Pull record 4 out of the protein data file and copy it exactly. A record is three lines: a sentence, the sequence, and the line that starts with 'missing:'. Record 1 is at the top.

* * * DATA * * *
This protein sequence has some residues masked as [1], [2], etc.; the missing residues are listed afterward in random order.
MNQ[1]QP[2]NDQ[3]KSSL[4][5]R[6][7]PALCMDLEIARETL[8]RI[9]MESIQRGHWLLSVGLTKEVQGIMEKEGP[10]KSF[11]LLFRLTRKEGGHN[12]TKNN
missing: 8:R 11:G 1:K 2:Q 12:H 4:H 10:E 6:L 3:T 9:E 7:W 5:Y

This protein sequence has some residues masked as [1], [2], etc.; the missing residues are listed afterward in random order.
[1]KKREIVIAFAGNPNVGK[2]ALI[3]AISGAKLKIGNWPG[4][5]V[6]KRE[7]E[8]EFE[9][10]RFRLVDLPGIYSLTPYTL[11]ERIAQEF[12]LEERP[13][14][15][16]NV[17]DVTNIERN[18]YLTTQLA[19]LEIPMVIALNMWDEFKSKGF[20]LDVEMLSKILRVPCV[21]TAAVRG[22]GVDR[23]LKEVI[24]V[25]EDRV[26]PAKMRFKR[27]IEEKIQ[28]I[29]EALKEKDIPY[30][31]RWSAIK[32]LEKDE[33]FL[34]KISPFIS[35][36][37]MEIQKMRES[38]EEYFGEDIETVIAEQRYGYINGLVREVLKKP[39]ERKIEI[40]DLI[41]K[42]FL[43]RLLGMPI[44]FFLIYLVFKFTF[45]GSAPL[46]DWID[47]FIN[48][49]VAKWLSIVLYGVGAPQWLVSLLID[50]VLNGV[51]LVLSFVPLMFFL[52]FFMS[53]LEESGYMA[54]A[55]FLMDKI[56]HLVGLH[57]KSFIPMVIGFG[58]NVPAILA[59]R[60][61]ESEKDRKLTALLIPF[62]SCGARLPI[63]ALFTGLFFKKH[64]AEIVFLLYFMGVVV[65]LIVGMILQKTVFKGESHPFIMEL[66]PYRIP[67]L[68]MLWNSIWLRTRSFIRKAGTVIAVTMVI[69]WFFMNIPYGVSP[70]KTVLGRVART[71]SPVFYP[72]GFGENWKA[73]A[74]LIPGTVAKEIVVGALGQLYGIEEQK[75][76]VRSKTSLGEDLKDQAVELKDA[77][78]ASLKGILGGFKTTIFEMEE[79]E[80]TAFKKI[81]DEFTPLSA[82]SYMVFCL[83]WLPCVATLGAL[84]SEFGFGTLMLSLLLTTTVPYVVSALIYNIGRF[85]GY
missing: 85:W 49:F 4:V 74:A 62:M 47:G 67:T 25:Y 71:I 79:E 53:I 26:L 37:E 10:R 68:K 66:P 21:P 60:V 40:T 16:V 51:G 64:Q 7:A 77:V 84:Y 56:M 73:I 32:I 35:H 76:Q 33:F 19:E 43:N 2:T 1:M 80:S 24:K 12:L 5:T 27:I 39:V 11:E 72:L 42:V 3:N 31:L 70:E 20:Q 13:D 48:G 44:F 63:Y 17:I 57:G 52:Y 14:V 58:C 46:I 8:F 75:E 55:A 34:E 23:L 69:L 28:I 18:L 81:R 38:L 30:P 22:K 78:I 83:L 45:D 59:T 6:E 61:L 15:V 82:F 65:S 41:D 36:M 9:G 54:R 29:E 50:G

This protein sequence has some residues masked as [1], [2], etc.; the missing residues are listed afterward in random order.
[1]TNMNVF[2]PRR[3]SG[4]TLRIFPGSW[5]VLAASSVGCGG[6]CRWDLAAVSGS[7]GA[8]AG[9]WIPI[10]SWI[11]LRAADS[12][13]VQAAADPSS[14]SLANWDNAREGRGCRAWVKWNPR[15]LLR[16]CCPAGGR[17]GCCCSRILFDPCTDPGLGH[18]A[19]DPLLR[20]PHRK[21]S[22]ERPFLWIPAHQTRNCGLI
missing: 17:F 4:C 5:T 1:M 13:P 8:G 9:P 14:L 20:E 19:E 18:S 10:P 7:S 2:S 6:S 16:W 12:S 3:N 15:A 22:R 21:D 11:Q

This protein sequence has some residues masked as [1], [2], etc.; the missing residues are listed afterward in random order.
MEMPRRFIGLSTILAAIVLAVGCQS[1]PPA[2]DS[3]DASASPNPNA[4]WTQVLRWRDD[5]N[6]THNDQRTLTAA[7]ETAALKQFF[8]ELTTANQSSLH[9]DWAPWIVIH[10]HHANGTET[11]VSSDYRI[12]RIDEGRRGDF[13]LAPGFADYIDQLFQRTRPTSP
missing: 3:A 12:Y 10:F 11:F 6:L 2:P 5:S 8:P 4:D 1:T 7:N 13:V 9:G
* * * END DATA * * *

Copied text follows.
This protein sequence has some residues masked as [1], [2], etc.; the missing residues are listed afterward in random order.
MEMPRRFIGLSTILAAIVLAVGCQS[1]PPA[2]DS[3]DASASPNPNA[4]WTQVLRWRDD[5]N[6]THNDQRTLTAA[7]ETAALKQFF[8]ELTTANQSSLH[9]DWAPWIVIH[10]HHANGTET[11]VSSDYRI[12]RIDEGRRGDF[13]LAPGFADYIDQLFQRTRPTSP
missing: 3:A 12:Y 10:F 11:F 6:L 2:P 5:S 8:P 4:D 1:T 7:N 13:V 9:G